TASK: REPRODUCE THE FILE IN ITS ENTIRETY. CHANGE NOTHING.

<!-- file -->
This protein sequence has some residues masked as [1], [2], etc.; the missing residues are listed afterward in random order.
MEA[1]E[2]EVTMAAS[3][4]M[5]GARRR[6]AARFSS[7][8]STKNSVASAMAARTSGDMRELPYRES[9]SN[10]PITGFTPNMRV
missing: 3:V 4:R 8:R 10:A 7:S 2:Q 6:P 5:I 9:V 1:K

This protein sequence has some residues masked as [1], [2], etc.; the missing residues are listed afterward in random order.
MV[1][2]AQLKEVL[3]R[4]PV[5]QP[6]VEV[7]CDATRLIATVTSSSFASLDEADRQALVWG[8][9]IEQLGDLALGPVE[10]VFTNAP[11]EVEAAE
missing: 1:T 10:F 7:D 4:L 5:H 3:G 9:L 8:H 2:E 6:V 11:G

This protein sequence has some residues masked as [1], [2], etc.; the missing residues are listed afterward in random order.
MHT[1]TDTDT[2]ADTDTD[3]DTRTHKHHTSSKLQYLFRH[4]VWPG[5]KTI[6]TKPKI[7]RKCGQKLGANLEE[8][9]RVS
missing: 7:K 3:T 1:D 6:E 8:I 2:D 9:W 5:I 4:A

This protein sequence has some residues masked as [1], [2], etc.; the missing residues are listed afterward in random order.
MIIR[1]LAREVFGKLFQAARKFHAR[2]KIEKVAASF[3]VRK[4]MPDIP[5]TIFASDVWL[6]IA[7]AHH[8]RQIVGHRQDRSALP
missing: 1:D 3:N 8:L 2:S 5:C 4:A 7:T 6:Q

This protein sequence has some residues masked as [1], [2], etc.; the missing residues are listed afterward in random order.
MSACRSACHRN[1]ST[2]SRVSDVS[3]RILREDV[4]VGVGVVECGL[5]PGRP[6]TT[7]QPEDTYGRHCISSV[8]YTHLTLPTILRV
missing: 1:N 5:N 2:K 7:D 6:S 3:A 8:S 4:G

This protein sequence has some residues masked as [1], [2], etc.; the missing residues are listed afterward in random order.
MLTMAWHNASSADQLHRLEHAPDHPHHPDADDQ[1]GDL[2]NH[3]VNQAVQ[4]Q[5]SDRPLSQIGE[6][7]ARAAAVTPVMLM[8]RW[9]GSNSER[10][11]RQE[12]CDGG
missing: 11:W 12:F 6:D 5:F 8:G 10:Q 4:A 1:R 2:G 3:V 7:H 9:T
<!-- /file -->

This protein sequence has some residues masked as [1], [2], etc.; the missing residues are listed afterward in random order.
MEA[1]E[2]EVTMAAS[3][4]M[5]GARRR[6]AARFSS[7][8]STKNSVASAMAARTSGDMRELPYRES[9]SN[10]PITGFTPNMRV
missing: 3:V 4:R 8:R 10:A 7:S 2:Q 6:P 5:I 9:V 1:K

This protein sequence has some residues masked as [1], [2], etc.; the missing residues are listed afterward in random order.
MV[1][2]AQLKEVL[3]R[4]PV[5]QP[6]VEV[7]CDATRLIATVTSSSFASLDEADRQALVWG[8][9]IEQLGDLALGPVE[10]VFTNAP[11]EVEAAE
missing: 1:T 10:F 7:D 4:L 5:H 3:G 9:L 8:H 2:E 6:V 11:G

This protein sequence has some residues masked as [1], [2], etc.; the missing residues are listed afterward in random order.
MHT[1]TDTDT[2]ADTDTD[3]DTRTHKHHTSSKLQYLFRH[4]VWPG[5]KTI[6]TKPKI[7]RKCGQKLGANLEE[8][9]RVS
missing: 7:K 3:T 1:D 6:E 8:I 2:D 9:W 5:I 4:A

This protein sequence has some residues masked as [1], [2], etc.; the missing residues are listed afterward in random order.
MIIR[1]LAREVFGKLFQAARKFHAR[2]KIEKVAASF[3]VRK[4]MPDIP[5]TIFASDVWL[6]IA[7]AHH[8]RQIVGHRQDRSALP
missing: 1:D 3:N 8:L 2:S 5:C 4:A 7:T 6:Q

This protein sequence has some residues masked as [1], [2], etc.; the missing residues are listed afterward in random order.
MSACRSACHRN[1]ST[2]SRVSDVS[3]RILREDV[4]VGVGVVECGL[5]PGRP[6]TT[7]QPEDTYGRHCISSV[8]YTHLTLPTILRV
missing: 1:N 5:N 2:K 7:D 6:S 3:A 8:S 4:G

This protein sequence has some residues masked as [1], [2], etc.; the missing residues are listed afterward in random order.
MLTMAWHNASSADQLHRLEHAPDHPHHPDADDQ[1]GDL[2]NH[3]VNQAVQ[4]Q[5]SDRPLSQIGE[6][7]ARAAAVTPVMLM[8]RW[9]GSNSER[10][11]RQE[12]CDGG
missing: 11:W 12:F 6:D 5:F 8:G 10:Q 4:A 1:R 2:G 3:V 7:H 9:T